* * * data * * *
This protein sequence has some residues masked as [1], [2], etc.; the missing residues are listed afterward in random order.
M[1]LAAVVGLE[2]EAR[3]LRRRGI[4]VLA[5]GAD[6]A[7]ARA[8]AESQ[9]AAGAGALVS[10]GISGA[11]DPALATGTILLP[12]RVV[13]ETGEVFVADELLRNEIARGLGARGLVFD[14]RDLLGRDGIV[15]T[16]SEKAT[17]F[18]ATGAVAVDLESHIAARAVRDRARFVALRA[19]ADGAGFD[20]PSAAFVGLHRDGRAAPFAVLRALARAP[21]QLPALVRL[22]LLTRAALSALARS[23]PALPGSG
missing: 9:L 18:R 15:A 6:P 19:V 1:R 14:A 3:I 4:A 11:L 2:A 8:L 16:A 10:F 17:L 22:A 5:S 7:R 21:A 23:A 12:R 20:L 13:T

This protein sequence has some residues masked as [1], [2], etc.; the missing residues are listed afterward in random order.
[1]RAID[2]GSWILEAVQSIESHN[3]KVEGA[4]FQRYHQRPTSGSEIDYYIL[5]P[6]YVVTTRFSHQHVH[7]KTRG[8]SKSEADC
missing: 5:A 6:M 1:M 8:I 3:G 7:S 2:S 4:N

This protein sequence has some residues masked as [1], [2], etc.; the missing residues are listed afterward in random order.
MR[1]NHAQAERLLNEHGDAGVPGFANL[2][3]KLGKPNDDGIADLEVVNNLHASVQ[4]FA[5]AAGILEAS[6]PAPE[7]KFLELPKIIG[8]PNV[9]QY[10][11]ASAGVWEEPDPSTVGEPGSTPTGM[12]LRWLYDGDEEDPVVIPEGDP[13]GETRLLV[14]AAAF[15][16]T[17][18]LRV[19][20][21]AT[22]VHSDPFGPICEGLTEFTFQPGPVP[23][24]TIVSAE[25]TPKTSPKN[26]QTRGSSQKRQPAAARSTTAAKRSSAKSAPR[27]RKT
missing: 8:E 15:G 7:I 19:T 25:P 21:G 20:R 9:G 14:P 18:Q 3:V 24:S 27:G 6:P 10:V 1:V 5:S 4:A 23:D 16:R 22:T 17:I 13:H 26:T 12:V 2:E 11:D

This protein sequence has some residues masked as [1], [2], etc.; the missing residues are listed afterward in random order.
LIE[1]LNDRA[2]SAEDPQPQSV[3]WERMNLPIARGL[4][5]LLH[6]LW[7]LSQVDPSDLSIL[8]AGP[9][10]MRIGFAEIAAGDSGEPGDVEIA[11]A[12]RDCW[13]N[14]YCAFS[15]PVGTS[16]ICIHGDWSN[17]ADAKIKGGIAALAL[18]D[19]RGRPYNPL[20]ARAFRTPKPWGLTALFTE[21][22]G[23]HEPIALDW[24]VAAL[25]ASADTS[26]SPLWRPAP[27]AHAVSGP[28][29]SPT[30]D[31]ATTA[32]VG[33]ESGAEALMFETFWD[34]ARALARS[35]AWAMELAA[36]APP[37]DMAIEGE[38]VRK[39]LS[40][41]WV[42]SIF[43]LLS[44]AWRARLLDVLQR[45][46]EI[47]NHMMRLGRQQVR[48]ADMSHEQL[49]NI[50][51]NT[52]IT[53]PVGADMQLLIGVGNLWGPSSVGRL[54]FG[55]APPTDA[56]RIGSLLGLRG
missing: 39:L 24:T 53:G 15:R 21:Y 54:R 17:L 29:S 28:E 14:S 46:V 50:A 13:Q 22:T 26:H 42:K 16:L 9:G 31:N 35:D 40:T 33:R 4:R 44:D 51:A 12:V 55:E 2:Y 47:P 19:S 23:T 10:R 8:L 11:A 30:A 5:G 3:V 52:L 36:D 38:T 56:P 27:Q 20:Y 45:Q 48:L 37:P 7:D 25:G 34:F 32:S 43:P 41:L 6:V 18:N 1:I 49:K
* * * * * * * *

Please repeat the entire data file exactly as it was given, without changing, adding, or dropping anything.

This protein sequence has some residues masked as [1], [2], etc.; the missing residues are listed afterward in random order.
M[1]LAAVVGLE[2]EAR[3]LRRRGI[4]VLA[5]GAD[6]A[7]ARA[8]AESQ[9]AAGAGALVS[10]GISGA[11]DPALATGTILLP[12]RVV[13]ETGEVFVADELLRNEIARGLGARGLVFD[14]RDLLGRDGIV[15]T[16]SEKAT[17]F[18]ATGAVAVDLESHIAARAVRDRARFVALRA[19]ADGAGFD[20]PSAAFVGLHRDGRAAPFAVLRALARAP[21]QLPALVRL[22]LLTRAALSALARS[23]PALPGSG
missing: 9:L 18:R 15:A 6:P 19:V 1:R 14:A 3:I 4:A 11:L 2:A 8:L 16:A 10:F 17:L 22:A 5:S 7:R 21:A 23:A 12:R 20:L 13:T

This protein sequence has some residues masked as [1], [2], etc.; the missing residues are listed afterward in random order.
[1]RAID[2]GSWILEAVQSIESHN[3]KVEGA[4]FQRYHQRPTSGSEIDYYIL[5]P[6]YVVTTRFSHQHVH[7]KTRG[8]SKSEADC
missing: 5:A 6:M 1:M 8:I 3:G 7:S 2:S 4:N

This protein sequence has some residues masked as [1], [2], etc.; the missing residues are listed afterward in random order.
MR[1]NHAQAERLLNEHGDAGVPGFANL[2][3]KLGKPNDDGIADLEVVNNLHASVQ[4]FA[5]AAGILEAS[6]PAPE[7]KFLELPKIIG[8]PNV[9]QY[10][11]ASAGVWEEPDPSTVGEPGSTPTGM[12]LRWLYDGDEEDPVVIPEGDP[13]GETRLLV[14]AAAF[15][16]T[17][18]LRV[19][20][21]AT[22]VHSDPFGPICEGLTEFTFQPGPVP[23][24]TIVSAE[25]TPKTSPKN[26]QTRGSSQKRQPAAARSTTAAKRSSAKSAPR[27]RKT
missing: 8:E 15:G 7:I 19:T 25:P 21:G 20:R 9:G 14:P 18:Q 3:V 24:S 27:G 6:P 10:V 1:V 5:S 4:A 23:D 16:R 22:T 17:I 13:H 26:T 12:V 2:E 11:D

This protein sequence has some residues masked as [1], [2], etc.; the missing residues are listed afterward in random order.
LIE[1]LNDRA[2]SAEDPQPQSV[3]WERMNLPIARGL[4][5]LLH[6]LW[7]LSQVDPSDLSIL[8]AGP[9][10]MRIGFAEIAAGDSGEPGDVEIA[11]A[12]RDCW[13]N[14]YCAFS[15]PVGTS[16]ICIHGDWSN[17]ADAKIKGGIAALAL[18]D[19]RGRPYNPL[20]ARAFRTPKPWGLTALFTE[21][22]G[23]HEPIALDW[24]VAAL[25]ASADTS[26]SPLWRPAP[27]AHAVSGP[28][29]SPT[30]D[31]ATTA[32]VG[33]ESGAEALMFETFWD[34]ARALARS[35]AWAMELAA[36]APP[37]DMAIEGE[38]VRK[39]LS[40][41]WV[42]SIF[43]LLS[44]AWRARLLDVLQR[45][46]EI[47]NHMMRLGRQQVR[48]ADMSHEQL[49]NI[50][51]NT[52]IT[53]PVGADMQLLIGVGNLWGPSSVGRL[54]FG[55]APPTDA[56]RIGSLLGLRG
missing: 39:L 24:T 53:G 15:R 21:Y 54:R 17:L 29:S 28:E 14:S 46:V 50:A 13:Q 22:T 26:H 42:K 16:L 9:G 31:N 35:D 40:T 33:R 4:R 44:D 51:A 12:V 55:E 2:Y 47:P 19:S 23:T 10:R 8:L 11:A 30:A 5:G 3:V 52:L 36:D 38:T 56:P 27:Q 20:Y 45:Q 48:L 37:P 7:D 25:G 34:F 32:S 43:P 41:L 6:V 18:N 1:I 49:K